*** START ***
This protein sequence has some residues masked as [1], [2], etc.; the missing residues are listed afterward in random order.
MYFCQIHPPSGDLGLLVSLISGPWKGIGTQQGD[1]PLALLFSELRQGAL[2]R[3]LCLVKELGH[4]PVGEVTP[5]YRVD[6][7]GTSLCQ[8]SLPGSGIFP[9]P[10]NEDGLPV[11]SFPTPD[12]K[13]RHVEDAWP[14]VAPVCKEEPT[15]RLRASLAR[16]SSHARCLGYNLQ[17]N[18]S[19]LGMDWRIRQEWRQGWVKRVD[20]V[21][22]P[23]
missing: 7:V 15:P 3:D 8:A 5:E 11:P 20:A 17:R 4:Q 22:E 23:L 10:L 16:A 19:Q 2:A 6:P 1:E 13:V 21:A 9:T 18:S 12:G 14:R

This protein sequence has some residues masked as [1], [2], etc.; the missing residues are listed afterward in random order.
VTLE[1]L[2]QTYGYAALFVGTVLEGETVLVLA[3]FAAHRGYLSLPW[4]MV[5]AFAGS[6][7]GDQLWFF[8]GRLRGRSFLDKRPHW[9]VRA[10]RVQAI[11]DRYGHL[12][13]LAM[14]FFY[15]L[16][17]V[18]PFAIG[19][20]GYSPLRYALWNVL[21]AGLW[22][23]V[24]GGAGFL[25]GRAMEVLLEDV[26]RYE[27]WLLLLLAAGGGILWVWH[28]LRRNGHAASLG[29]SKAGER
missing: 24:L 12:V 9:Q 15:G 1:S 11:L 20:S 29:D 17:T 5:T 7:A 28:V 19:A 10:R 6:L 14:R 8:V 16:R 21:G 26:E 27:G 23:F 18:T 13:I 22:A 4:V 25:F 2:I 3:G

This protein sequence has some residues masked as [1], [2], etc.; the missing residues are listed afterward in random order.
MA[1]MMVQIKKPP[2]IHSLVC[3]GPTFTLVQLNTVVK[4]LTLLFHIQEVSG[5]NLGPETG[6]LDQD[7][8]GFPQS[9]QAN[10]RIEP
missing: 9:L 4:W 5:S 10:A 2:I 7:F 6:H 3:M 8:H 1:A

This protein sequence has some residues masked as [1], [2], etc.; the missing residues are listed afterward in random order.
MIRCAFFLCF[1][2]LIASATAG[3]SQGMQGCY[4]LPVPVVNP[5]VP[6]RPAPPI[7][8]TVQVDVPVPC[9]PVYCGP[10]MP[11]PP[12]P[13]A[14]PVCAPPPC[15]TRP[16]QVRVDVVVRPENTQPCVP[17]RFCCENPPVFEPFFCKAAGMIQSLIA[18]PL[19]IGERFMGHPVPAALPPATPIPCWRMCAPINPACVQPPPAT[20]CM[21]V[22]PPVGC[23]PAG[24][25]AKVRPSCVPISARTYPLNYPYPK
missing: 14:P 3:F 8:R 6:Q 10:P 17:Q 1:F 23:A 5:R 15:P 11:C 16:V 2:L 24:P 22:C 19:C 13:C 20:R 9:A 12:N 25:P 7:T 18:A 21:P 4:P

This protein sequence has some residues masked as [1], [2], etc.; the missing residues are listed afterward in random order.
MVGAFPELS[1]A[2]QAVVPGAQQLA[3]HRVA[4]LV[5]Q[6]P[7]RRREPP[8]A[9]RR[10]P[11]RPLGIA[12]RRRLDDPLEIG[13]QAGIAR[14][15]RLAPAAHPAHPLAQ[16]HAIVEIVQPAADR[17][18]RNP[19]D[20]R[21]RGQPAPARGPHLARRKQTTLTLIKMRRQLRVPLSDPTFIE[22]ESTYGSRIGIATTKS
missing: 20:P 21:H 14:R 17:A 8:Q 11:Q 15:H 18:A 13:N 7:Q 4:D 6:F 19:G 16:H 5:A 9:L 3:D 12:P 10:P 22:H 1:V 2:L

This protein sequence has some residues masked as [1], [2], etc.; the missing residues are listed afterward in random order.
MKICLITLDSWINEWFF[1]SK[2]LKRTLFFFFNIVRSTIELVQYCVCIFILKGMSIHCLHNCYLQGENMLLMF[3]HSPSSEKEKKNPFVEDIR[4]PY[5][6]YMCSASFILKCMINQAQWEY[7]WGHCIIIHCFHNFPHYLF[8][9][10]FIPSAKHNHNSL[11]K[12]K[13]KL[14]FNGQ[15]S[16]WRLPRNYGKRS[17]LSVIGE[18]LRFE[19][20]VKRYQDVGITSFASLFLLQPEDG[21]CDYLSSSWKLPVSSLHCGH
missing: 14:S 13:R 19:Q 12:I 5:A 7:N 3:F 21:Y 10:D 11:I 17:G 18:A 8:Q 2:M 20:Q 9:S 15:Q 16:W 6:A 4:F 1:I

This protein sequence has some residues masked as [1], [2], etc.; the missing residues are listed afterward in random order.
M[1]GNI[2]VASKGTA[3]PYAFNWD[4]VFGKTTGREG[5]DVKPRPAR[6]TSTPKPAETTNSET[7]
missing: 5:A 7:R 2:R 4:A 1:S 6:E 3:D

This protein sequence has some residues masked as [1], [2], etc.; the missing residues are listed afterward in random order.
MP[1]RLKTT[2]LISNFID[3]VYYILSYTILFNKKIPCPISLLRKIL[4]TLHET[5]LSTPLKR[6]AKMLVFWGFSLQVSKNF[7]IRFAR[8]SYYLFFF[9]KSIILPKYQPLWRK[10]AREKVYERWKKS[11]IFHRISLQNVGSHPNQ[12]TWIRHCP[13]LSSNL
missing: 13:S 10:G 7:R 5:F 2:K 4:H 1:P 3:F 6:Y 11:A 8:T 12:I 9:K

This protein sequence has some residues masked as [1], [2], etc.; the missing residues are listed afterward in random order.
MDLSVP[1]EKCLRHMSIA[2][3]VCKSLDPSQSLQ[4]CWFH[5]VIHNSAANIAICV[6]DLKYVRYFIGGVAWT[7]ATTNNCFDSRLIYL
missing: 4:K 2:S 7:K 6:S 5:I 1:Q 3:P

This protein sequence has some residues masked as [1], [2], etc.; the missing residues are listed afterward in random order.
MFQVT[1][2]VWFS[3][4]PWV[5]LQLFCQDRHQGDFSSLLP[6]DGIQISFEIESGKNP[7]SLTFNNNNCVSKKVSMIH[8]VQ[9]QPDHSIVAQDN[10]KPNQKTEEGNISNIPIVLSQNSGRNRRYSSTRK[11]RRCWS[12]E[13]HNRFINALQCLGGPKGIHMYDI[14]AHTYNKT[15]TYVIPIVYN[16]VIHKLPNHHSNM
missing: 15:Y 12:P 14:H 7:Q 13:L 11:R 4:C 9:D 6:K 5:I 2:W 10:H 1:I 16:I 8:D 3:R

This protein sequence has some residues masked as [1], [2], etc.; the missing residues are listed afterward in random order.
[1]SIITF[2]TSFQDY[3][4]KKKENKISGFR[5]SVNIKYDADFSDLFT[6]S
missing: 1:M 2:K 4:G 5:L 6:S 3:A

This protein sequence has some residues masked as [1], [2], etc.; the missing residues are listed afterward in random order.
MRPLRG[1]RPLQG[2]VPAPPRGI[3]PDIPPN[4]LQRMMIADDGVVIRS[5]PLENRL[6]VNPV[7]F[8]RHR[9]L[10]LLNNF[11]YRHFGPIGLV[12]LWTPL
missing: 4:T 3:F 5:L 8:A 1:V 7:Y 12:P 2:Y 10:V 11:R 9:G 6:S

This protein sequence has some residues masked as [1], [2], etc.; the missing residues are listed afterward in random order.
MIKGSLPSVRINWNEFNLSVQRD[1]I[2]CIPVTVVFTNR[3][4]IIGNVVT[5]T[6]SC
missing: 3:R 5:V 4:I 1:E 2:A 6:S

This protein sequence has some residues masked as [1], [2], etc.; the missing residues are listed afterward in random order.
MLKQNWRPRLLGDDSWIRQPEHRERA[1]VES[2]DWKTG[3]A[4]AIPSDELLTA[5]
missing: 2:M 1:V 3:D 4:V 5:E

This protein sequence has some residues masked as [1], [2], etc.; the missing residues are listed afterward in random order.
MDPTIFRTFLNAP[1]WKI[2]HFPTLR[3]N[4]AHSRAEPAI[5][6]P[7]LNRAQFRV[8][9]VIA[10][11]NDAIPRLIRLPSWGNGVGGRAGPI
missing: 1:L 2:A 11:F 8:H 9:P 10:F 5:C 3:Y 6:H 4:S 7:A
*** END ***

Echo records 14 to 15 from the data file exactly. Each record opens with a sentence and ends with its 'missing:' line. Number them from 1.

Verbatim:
This protein sequence has some residues masked as [1], [2], etc.; the missing residues are listed afterward in random order.
MLKQNWRPRLLGDDSWIRQPEHRERA[1]VES[2]DWKTG[3]A[4]AIPSDELLTA[5]
missing: 2:M 1:V 3:D 4:V 5:E

This protein sequence has some residues masked as [1], [2], etc.; the missing residues are listed afterward in random order.
MDPTIFRTFLNAP[1]WKI[2]HFPTLR[3]N[4]AHSRAEPAI[5][6]P[7]LNRAQFRV[8][9]VIA[10][11]NDAIPRLIRLPSWGNGVGGRAGPI
missing: 1:L 2:A 11:F 8:H 9:P 10:F 5:C 3:Y 6:H 4:S 7:A